A poorly maintained process can result in excessive cumulative downtime for “band aid” fixes, reduced cycle times (lower performance), and increased quality defects. From this perspective, a single and proper process fix resolves three “correlating” factors.

      In other words, the factors serve to identify both correlating and individual incidents or conditions that may affect them.

      2. Regarding your calculations of OEE, you are attempting to calculate TEEP (Total Equipment Effectiveness Performance), not OEE. As a result, it appears that there is some confusion with the application of the formulas to calculate OEE as well.

      Planned maintenance is not considered as available operating time and therefore is not a factor in the OEE calculation, however, it is required for TEEP.

      Total Time Available = 30 days * 24 hours = 720 hours
      Net Available Time = Total Time Available – Planned Downtime
      Net Available Time = 720 – 12 = 708 hours

      Planned Availability = Net Available Time / Total Time Available = 708 / 720 = 98.33%

      OEE Availability as presented by your “scenario” should be as follows:

      Net Available Time = 720 – 12 hours = 708
      Net Operating Time = 708 – 6 = 702 hours

      OEE Availability = Net Operating Time / Net Available Time = 702 / 708 = 99.43%

      The cumulative (TEEP Availability * OEE Availability) factor is (98.33% * 99.43%) = 97.77%

      Performance as presented by your “scenario” is also incorrect. Your formula assumes 30 days of net operating time when in fact only 702 hours are available after accounting for lost availability. The resulting performance calculation should be as follows:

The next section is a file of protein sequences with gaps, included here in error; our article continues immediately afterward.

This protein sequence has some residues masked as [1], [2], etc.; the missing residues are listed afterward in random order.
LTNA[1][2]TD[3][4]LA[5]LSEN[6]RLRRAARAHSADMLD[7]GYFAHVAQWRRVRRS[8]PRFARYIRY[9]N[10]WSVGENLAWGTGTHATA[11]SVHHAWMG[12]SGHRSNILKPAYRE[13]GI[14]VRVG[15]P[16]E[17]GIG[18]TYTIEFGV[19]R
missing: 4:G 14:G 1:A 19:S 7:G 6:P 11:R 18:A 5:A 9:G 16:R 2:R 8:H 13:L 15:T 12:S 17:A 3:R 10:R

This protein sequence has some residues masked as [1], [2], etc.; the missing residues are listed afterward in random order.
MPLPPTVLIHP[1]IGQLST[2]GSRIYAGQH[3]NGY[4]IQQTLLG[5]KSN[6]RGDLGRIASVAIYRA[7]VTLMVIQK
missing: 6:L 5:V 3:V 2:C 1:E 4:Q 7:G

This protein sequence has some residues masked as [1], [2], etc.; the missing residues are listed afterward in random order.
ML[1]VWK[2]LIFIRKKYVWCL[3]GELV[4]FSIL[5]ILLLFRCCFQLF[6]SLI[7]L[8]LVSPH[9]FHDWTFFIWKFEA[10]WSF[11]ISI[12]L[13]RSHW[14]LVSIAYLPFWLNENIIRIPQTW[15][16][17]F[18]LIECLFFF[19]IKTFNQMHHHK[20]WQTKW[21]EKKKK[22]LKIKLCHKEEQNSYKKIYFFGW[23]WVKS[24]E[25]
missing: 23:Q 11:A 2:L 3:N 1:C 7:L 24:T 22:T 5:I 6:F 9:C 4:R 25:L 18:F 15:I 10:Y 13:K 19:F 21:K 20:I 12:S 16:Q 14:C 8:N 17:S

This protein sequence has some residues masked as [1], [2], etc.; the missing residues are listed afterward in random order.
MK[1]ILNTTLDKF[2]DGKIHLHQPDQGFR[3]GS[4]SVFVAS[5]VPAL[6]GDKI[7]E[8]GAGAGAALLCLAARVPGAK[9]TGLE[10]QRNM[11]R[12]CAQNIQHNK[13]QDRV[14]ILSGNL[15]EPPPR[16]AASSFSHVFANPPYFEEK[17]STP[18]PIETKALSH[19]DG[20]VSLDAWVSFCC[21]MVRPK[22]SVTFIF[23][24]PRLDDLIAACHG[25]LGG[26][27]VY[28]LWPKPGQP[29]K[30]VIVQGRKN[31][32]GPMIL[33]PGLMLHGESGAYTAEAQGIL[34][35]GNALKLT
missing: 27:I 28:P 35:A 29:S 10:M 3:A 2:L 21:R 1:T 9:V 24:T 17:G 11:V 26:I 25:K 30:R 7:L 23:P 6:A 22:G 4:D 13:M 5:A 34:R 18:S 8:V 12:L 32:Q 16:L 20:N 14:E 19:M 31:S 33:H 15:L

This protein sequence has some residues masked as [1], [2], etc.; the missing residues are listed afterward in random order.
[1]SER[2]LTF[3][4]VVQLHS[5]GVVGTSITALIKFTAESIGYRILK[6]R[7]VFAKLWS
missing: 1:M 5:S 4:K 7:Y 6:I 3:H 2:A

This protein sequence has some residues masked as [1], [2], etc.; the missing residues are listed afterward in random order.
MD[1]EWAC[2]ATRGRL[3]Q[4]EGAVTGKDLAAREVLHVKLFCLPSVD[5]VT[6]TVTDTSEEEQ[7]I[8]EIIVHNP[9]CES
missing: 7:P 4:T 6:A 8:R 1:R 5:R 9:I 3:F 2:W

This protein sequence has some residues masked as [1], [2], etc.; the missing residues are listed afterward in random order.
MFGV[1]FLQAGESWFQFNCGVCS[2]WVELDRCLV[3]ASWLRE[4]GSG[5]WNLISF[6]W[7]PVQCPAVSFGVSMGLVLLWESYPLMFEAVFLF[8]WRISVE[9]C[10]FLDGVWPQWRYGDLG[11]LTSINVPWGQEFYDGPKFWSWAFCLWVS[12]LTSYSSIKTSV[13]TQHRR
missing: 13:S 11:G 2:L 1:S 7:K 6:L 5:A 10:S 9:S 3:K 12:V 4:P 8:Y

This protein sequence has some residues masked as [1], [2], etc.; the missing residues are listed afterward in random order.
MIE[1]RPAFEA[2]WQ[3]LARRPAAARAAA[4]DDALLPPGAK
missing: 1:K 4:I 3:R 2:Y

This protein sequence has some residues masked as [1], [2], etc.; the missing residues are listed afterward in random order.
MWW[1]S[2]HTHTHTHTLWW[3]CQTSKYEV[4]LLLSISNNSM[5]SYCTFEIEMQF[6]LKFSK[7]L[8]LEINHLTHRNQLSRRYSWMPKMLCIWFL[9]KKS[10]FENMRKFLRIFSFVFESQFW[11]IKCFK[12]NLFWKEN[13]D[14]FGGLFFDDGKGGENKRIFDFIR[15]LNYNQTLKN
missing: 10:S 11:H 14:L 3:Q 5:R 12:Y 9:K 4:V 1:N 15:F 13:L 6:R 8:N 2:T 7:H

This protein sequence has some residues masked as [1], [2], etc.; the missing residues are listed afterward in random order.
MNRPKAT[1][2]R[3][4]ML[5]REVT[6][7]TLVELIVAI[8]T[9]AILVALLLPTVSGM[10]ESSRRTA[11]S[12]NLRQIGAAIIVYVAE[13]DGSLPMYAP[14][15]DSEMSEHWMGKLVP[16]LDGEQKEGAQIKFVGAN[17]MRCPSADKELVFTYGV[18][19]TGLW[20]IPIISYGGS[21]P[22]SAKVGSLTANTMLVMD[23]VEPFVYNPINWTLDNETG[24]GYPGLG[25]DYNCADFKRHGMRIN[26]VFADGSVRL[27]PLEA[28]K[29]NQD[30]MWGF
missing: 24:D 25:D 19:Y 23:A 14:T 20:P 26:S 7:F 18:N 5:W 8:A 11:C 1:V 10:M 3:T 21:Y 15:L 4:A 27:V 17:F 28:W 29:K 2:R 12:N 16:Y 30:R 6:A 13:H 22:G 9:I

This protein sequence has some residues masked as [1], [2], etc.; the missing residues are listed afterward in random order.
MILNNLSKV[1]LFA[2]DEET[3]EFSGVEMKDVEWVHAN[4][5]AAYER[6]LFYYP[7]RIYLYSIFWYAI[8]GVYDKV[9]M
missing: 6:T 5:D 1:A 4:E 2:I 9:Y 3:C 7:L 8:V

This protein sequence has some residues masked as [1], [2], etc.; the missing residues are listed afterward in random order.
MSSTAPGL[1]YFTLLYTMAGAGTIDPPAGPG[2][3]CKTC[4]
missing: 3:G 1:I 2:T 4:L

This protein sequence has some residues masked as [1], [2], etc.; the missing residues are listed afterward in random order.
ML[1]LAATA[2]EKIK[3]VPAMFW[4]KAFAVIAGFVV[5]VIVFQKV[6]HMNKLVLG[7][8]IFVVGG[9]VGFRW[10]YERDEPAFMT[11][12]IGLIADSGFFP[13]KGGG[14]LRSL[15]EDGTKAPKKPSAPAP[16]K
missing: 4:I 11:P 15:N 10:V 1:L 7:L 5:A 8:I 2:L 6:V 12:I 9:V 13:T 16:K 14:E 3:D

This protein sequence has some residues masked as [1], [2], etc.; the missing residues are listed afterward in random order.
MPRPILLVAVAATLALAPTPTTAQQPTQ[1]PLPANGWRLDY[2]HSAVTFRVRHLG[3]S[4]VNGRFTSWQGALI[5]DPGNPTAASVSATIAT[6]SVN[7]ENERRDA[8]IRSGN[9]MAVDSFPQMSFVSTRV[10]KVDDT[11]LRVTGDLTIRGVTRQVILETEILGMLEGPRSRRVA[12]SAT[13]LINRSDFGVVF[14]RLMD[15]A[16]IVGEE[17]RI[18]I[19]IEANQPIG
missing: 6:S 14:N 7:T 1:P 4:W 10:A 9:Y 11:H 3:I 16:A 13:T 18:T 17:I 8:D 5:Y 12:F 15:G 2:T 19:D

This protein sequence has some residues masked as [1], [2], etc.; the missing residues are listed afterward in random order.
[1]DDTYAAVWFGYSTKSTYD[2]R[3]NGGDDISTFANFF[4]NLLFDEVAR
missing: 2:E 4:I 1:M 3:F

If the machine was operating at 75% for 12 days, the performance loss for 12 days = 25%. Therefore, the Ideal Operating Time is calculated as follows:

      Ideal Operating Time = Net Operating Time – Performance Lost Time
      Ideal Operating Time = 702 – 25%*(12*24) = 702 – 72 = 630 hours

      Performance = Ideal Operating Time / Net Operating Time = 630 / 702 = 89.74%

      Finally, the Quality factor is Net Value Added Time / Ideal Operating Time

      Value Added Time = Ideal Operating Time – Quality Losses
      Value Added Time = 630 – (6 * 3) = 612

      Quality = Value Added Time / Ideal Operating Time = 612 / 630 = 97.14%

      OEE = Availability * Performance * Quality
      OEE = 99.43 * 89.74 * 97.14 = 87.2%

      TEEP = 98.33% * OEE = 98.33 * 86.67%
      TEEP = 85.23%

      Calculation variance is the result of rounding only. Not error introduced as a result of the formulas themselves.

      In summary,

      Multiplying each of the factors together, Availability * Performance * Quality, should yield the same result as the following formula:

      OEE = Ideal Time * Total Good Parts Produced / Net Available Time

      OEE = 612 / 702 = 87.2%
      TEEP = 612 / 720 = 85.0%

      This formula easily confirms whether the resulting OEE calculation is correct and eliminates the need to determine each individual factor.

      3. Regarding the significance of each factor, we have also written (and made available on our downloads page) a copy of our cost based OEE spreadsheet that uses cost drivers to determine which factor has the most significant effect from a cost perspective.

  9. November 7, 2012 at 11:12 am

    Dear sir, We are chemical industry in which we want to implement OEE concept. Can you please help how to implement OEE concept in chemical industry maintenance. Also in chemical industries, Quality of product is depend upon many parameters like raw material quality, process steps, adding times. Then how we calculate quality ? What will be formula for quality of equipment in our industry which is batch type. Please guide.